5 Takeaways From the 2016 CMA Awards
It was tough to live up to the hype surrounding the 50th annual CMA Awards, but the Nov. 2 broadcast came close. Fans who've been screaming for more legendary artists! to be included had a very good night. Blake Shelton fans did not.
For the first time in several years, the CMAs felt tangibly different. The pace was faster — see Brad Paisley and Carrie Underwood's monologue — but the show jumped around. Vocally, many singers struggled, but in almost every case beautiful choreography or sets, plus the magic of the moment, made bad notes an afterthought.
Here are five key thoughts from the 2016 CMA Awards as the Taste of Country editorial staff reflects on this show and the future of country music awards shows.
5. They Kept It Country
Everyone was talking about Beyonce the next morning, but aside from her and Elle King (who was part of a big country hit), the 50th annual CMA Awards kept it country. Vince Gill started the show with a Merle Haggard cover that turned into an all-star classic country medley. That would be one of three such medleys on this night — Garth Brooks and Trisha Yearwood also honored classic duets and a number of stars (including the genre-less Pentatonix) paid tribute to Dolly Parton.
There's no doubt younger fans found themselves asking "Who's that?" on occasion (for the record, that was Roy Clark with Paisley early on), but that's fine. Aside from one big pop superstar, this historic night was truly a night to celebrate country.
4. Speaking of Country, Where Was Blake?
Blake Shelton's absence was noticeable and awkward. All former Male and Female Vocalist of the Year winners were invited to the 2016 CMAs, and they sat in the first five rows. Shelton chose not to attend, however, for reasons that remain unknown (according to his Twitter page, he was hunting).
The other missing star was Shania Twain, although her relationship with the industry has always been strange.
3. What's Next for the Dixie Chicks?
They were indeed a "Long Time Gone," and while the Dixie Chicks' return came with a superstar pop singer, it did come. Maines herself admitted that she'd said she'd never play the CMAs again, yet here we are.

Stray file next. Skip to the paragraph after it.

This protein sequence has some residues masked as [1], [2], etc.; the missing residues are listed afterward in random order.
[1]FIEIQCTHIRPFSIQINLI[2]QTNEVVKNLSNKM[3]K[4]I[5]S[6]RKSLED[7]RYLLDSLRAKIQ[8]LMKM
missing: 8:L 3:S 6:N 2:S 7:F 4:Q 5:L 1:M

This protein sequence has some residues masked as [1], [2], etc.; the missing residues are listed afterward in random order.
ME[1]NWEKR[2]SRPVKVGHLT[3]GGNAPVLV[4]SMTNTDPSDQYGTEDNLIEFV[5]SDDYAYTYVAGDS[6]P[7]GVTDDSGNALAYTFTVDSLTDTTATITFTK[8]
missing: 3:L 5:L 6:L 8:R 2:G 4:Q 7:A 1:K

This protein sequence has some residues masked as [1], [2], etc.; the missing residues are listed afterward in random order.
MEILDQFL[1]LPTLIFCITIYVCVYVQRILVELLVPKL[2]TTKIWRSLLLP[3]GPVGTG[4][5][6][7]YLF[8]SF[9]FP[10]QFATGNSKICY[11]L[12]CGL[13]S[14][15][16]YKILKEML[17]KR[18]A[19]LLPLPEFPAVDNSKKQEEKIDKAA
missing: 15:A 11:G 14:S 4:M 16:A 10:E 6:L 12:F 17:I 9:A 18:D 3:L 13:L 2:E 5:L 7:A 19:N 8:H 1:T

So what now? Has the ice melted? The inner circle of the country music community is by and large very supportive of the Dixie Chicks, with the younger generation especially appreciative of what the trio has accomplished. Inside the Bridgestone Arena, fans gave them a hardy ovation, even if fans on social media were considerably less enthusiastic. A sign that relations are improving would be if Maines appears on a mainstream country album as a collaborator. An Eric Church / Natalie Maines duet? We'd buy it!
2. Can We Always Mix in Old Footage?
Most years, the show works in a straight line, celebrating hit after hit from today before a quick pit stop to recognize a legend. This year's flow bounced back and forth. Producers used old CMAs footage to root the show, and that made more pop-friendly performances tolerable for the traditionalist. A perfect example is the transition to Kelsea Ballerini's "Peter Pan" — a clip of Jeannie C. Riley singing "Harper Valley PTA" set it up nicely.
The five large screens with each nominee's face on them were also nice production touches. For the first time in a few years, the CMAs truly innovated. Keep it up, Robert Deaton!
1. There Was Some Major Girl Power Happening
Women ruled the 2016 CMA Awards. No, Carrie Underwood didn't win Entertainer of the Year, but her all-female band during "Dirty Laundry" made quite a statement. Beyonce and the Dixie Chicks were the big surprise guests. Maren Morris gave one of the night's highlight performances. Dolly Parton was recognized for blazing a trail in country music. Little Big Town and Taylor Swift are suddenly besties ... it was a great, great night for women in country music.
See the Top 5 Moments of the 2016 CMA Awards
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